As rural broadband access reaches a critical mass, the cost of bringing Big Data and the Internet of Things (IoT) to the farm has decreased. According to AgFunder, “Farm Tech startup investment bucked global venture capital markets across sectors by increasing 6.8% year-over-year to $4.7 billion in 2019; some 370% more than in 2013.”
To best evaluate the different offerings, it is important to understand the variability in remote sensing sources and technology. Each source of data has a different value for different aspects of the agriculture market. And in the end, different insights can be produced with access to the same data source.
The Basics: Satellite Remote Sensing for Agriculture
While using satellite data doesn’t require an in-depth understanding of how the technology works, having working knowledge of a few key concepts helps to better understand what is feasible with the technology.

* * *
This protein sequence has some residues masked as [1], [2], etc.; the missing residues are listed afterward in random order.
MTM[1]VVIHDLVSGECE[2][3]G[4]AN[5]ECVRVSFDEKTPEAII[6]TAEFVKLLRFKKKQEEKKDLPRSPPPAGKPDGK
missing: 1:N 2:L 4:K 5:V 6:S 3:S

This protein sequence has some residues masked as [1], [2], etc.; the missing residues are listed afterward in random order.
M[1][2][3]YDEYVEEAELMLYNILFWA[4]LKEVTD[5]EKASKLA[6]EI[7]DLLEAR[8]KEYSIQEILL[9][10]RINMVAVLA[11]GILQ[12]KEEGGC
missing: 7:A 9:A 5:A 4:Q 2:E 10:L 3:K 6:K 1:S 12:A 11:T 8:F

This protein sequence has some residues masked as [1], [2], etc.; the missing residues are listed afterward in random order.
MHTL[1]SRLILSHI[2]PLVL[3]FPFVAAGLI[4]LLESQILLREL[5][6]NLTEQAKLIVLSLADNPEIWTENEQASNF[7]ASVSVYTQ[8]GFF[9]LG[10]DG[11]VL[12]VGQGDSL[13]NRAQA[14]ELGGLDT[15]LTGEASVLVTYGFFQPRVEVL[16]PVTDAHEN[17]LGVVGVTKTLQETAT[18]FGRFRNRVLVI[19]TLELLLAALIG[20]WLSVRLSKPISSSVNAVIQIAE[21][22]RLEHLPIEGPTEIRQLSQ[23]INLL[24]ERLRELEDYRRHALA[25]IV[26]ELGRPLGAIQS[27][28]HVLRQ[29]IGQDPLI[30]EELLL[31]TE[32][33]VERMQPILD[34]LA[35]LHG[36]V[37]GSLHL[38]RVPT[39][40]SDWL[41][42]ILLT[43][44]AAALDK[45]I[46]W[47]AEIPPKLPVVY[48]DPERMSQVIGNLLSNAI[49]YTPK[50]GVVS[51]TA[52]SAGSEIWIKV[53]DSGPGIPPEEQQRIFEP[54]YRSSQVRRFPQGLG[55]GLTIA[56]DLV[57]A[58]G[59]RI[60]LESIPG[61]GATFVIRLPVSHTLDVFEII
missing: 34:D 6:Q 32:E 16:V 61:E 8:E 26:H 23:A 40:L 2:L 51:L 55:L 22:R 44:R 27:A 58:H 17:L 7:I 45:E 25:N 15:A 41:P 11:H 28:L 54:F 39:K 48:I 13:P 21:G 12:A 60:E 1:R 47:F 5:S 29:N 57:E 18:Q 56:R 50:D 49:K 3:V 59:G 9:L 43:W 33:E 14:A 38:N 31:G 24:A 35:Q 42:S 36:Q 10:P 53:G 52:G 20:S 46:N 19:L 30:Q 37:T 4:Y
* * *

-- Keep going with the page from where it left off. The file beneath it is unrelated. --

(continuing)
In Understanding and Evaluating Satellite Remote Sensing Technology In Agriculture, we cover these four key principles:
- Resolutions and Revolutions
- Cross-Calibrating Measurement
- Crop Health Indices
- The Power of Processing
This is a great resource and worth a read for anyone looking to build their knowledge base. In this post, we’re going to build on this by taking a closer look at various remote sensing sources for imagery.
Remote Sensing Sources
Depending on the needs of the end user, various remote sensing sources can help solve the same problem. Each solution offers tradeoffs between resolution, data quality, availability, and cost. Geosys serves as a veteran in remote sensing technology with 30+ years of experience using satellite data in addition to aerial and drone imagery. Due to the need for scalability and quantity requirements, satellites serve as our main source of data.
High-Resolution Satellites have a spatial resolution between 3 meters and 30 centimeters. These satellites acquire data based on a tasking schedule. Customers request an area of interest (AOI) and time of interest (TOI) to be placed on this schedule – timing from request to acquisition varies, but typically an image is received within 1-4 weeks. All images are stored in an archive and available for purchase at a discounted price when compared to tasking a new image. Examples of high resolution satellites include Pleiades and Deimos-2.